Ickelsamers alphabet is a bilingual music performance in German and French. The performance has parts which are simultaneous in both languages.
Special challenges / difficulties:
For both languages I had to make sure to get a very high linguistic intelligibility. The second task was the acoustic realization of the small music ensemble consisting of viola, cello, contrabass, flutes and clarinets. On account of the special structure of the performance and the state of the performance rooms, the loudspeakers were placed behind the actors which complicated the electroacoustic conversion a lot.
This performance could be seen in the broadest sense as a kind of "instructions" for the right pronunciation of letters. Starting with the German grammarian Valentinus Ickelsamer and his French counterpart Louis Meigret, both born in 1500, stories were spun all around the regular pronunciation of certain letters in both languages. Also the music ensemble tried to provide the peculiarities of these respective letters with their own means for the listener.
The locations in which the performance were to be given distinguished themselves by a lot of acoustic reflection and reverberations. This made it not only inevitably to support both speech actresses with electro acoustical means. The sometimes very filigree and quiet music elements would need also a sound-technical support not to get lost in the reverb of the performance-room. The voices had to co-exist with each other. It was important that each language could stay without having a negative influence on the other. Bilingual listeners, who were expected in great numbers for the performances, were to have the chance to follow the story in their chosen language. Instead of competing music and speech parts should enter in an equal dialogue. To get a very natural voice in the electro acoustical conversion I decided to use omnidirectional microphones for this purpose. This had of course considerable effects on the sound-technical handling, because almost all acoustically relevant actions happened in between the loudspeakers and the audience.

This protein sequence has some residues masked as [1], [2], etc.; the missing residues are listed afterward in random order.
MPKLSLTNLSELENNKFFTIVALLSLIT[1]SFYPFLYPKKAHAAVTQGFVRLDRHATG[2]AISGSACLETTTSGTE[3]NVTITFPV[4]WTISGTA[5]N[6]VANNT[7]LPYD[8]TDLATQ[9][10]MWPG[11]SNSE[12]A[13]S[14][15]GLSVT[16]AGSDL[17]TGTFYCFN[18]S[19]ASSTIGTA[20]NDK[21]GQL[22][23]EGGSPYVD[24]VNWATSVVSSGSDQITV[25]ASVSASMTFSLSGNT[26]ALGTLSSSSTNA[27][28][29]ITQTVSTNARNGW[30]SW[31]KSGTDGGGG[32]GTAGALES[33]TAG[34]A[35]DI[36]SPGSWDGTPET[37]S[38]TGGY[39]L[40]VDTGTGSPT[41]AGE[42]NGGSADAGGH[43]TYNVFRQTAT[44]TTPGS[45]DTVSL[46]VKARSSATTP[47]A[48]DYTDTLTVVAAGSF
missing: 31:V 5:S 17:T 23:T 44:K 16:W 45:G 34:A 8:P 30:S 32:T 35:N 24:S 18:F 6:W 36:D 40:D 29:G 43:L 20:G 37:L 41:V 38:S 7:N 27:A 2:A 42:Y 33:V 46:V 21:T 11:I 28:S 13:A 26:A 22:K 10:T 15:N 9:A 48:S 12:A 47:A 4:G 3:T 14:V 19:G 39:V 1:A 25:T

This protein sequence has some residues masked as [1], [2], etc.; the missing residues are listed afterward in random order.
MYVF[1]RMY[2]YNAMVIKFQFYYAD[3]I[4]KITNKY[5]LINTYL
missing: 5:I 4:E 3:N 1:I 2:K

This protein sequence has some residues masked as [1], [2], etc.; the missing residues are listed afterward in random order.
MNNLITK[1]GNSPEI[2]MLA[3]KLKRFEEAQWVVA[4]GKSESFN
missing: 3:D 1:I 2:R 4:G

Such a difficult kind of the sound design made it necessary for me to have a very good listening position. The mixing board had to be placed in the middle of the audience. So I decided on a Yamaha LS9 mixing desk. This mixing desk offered all the necessary technical possibilities on very small dimensions. That helped not to distract the attention of the audience from the play by the view of a mixing desk.
Liquid Penguin ensemble:
Monika Bagdonaite (viola)
Katharina Bihler (text, performance)
Julien Blondel (violoncello)
Elodie Brochier (text, performance)
Wollie Kaiser (flutes, clarinets)
Stefan Scheib (composition, doublebass)
Holger Stedem (sound design)